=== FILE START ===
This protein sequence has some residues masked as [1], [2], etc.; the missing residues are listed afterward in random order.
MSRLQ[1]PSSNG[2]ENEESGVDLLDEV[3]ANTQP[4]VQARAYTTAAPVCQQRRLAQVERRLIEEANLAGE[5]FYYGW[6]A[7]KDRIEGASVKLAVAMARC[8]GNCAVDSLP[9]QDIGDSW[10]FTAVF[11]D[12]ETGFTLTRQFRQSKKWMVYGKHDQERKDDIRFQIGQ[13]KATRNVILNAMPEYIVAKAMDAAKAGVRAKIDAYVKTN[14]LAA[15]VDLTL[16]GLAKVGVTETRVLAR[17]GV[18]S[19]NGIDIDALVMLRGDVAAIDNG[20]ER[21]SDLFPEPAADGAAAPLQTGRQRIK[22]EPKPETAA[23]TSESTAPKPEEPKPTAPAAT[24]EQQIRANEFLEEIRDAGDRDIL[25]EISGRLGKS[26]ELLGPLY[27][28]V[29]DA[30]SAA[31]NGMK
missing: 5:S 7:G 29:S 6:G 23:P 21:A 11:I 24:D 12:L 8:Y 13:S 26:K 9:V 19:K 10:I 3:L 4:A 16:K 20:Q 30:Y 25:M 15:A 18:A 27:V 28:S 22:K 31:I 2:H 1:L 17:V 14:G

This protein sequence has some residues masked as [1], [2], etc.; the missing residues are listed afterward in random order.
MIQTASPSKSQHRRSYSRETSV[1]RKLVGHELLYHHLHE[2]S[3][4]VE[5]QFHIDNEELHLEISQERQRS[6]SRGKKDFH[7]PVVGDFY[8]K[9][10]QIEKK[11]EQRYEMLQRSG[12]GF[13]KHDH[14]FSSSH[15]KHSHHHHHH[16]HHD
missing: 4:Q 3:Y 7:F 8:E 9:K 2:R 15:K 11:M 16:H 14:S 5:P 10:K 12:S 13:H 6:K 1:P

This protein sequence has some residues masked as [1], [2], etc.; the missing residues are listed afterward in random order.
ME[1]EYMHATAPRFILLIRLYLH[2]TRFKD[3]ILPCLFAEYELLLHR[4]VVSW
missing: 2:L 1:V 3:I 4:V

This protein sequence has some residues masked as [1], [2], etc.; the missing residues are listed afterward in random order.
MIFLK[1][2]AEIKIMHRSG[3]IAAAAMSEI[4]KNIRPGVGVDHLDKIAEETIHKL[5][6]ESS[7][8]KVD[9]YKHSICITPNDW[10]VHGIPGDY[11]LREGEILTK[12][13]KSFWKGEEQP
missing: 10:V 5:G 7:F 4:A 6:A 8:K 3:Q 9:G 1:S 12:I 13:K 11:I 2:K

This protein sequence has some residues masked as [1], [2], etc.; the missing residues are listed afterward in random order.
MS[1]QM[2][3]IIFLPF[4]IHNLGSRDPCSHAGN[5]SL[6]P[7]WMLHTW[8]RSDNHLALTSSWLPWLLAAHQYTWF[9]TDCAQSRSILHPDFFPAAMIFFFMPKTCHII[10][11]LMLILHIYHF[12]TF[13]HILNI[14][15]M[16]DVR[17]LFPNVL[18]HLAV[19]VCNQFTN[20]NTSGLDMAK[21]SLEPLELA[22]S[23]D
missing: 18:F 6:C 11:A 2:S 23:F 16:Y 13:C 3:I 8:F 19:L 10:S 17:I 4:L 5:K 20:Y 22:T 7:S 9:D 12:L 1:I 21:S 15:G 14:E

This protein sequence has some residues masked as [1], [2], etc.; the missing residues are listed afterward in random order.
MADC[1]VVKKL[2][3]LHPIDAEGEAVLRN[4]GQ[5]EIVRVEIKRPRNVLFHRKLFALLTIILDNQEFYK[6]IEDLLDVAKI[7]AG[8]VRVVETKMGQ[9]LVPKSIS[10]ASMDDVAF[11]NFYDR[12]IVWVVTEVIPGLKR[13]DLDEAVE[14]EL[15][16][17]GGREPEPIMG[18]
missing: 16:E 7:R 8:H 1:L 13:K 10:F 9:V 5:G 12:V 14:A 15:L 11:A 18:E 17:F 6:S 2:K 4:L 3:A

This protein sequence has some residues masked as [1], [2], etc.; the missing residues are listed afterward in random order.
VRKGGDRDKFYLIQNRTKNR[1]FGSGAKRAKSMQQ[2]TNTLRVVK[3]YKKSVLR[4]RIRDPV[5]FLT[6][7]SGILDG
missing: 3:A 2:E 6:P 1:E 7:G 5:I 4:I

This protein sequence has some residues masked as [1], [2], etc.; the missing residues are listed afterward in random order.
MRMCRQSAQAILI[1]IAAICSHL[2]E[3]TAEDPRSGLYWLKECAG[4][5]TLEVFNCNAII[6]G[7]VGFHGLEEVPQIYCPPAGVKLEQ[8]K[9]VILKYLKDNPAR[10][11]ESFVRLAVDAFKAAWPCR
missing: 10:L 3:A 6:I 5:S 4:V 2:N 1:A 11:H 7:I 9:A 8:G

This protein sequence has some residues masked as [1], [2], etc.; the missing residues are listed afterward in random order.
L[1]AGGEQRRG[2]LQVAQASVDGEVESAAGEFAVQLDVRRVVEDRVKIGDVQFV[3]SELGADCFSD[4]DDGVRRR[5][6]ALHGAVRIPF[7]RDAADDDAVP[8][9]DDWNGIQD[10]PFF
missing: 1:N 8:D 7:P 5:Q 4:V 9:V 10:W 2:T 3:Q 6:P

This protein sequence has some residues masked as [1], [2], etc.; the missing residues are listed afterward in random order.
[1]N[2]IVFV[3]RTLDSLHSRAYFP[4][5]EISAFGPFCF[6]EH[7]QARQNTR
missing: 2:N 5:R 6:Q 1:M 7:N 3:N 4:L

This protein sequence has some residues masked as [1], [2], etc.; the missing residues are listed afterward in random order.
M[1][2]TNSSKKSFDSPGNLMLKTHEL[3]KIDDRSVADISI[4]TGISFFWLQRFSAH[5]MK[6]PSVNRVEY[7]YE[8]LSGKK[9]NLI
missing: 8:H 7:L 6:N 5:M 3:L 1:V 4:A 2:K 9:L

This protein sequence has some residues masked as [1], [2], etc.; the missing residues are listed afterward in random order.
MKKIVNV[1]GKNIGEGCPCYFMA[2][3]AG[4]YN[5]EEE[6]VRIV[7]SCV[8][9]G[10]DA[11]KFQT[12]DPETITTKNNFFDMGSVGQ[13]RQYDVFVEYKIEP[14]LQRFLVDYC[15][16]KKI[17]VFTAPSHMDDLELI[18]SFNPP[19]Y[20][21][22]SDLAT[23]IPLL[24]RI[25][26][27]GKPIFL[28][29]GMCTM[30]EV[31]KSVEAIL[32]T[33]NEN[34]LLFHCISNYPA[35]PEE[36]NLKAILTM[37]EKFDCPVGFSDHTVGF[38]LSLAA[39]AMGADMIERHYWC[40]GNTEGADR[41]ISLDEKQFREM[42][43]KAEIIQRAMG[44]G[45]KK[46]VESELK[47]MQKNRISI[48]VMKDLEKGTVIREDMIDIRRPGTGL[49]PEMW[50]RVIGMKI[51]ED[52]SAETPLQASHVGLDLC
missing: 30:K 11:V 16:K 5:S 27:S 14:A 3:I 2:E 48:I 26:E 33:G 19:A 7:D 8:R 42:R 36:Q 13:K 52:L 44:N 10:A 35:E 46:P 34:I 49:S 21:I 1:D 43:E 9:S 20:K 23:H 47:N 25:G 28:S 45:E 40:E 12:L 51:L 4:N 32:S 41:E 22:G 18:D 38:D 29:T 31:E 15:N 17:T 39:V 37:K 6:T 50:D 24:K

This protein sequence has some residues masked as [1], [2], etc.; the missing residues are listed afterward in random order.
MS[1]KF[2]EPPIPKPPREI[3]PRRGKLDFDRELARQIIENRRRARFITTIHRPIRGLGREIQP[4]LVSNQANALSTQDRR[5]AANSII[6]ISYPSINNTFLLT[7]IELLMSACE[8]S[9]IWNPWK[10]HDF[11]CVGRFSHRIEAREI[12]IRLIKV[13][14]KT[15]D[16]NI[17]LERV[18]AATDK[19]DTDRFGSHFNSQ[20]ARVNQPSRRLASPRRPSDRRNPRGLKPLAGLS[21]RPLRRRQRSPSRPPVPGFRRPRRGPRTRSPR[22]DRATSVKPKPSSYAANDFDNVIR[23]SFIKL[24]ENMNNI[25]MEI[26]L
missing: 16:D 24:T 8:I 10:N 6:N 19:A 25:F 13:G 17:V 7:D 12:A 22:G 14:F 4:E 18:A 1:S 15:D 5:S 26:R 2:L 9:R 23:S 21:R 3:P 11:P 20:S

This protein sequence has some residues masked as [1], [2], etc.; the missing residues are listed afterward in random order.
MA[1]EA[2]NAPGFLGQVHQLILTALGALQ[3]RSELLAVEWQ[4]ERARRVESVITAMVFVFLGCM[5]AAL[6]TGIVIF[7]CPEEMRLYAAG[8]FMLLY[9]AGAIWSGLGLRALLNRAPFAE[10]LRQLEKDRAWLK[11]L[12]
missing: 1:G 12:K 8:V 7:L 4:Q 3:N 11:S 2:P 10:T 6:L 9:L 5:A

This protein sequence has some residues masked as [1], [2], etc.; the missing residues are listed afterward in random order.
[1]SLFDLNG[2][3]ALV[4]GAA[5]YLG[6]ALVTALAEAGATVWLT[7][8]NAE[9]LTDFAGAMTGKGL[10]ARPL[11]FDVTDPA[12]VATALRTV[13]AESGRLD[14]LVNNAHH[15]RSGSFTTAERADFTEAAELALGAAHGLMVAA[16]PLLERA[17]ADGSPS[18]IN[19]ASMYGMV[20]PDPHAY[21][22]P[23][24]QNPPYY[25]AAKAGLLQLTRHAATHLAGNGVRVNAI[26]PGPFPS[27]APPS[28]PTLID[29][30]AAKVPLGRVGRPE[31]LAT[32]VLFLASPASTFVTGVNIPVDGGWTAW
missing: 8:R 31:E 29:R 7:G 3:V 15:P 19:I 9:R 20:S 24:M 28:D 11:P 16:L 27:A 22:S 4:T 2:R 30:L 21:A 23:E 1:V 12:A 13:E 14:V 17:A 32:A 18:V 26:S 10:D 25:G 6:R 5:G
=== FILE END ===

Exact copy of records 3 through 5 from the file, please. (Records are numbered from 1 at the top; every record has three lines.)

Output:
This protein sequence has some residues masked as [1], [2], etc.; the missing residues are listed afterward in random order.
ME[1]EYMHATAPRFILLIRLYLH[2]TRFKD[3]ILPCLFAEYELLLHR[4]VVSW
missing: 2:L 1:V 3:I 4:V

This protein sequence has some residues masked as [1], [2], etc.; the missing residues are listed afterward in random order.
MIFLK[1][2]AEIKIMHRSG[3]IAAAAMSEI[4]KNIRPGVGVDHLDKIAEETIHKL[5][6]ESS[7][8]KVD[9]YKHSICITPNDW[10]VHGIPGDY[11]LREGEILTK[12][13]KSFWKGEEQP
missing: 10:V 5:G 7:F 4:A 6:A 8:K 3:Q 9:G 1:S 12:I 13:K 11:I 2:K

This protein sequence has some residues masked as [1], [2], etc.; the missing residues are listed afterward in random order.
MS[1]QM[2][3]IIFLPF[4]IHNLGSRDPCSHAGN[5]SL[6]P[7]WMLHTW[8]RSDNHLALTSSWLPWLLAAHQYTWF[9]TDCAQSRSILHPDFFPAAMIFFFMPKTCHII[10][11]LMLILHIYHF[12]TF[13]HILNI[14][15]M[16]DVR[17]LFPNVL[18]HLAV[19]VCNQFTN[20]NTSGLDMAK[21]SLEPLELA[22]S[23]D
missing: 18:F 6:C 11:A 2:S 23:F 16:Y 13:C 3:I 8:F 19:L 10:S 17:I 4:L 5:K 20:Y 22:T 7:S 9:D 12:L 1:I 21:S 15:G 14:E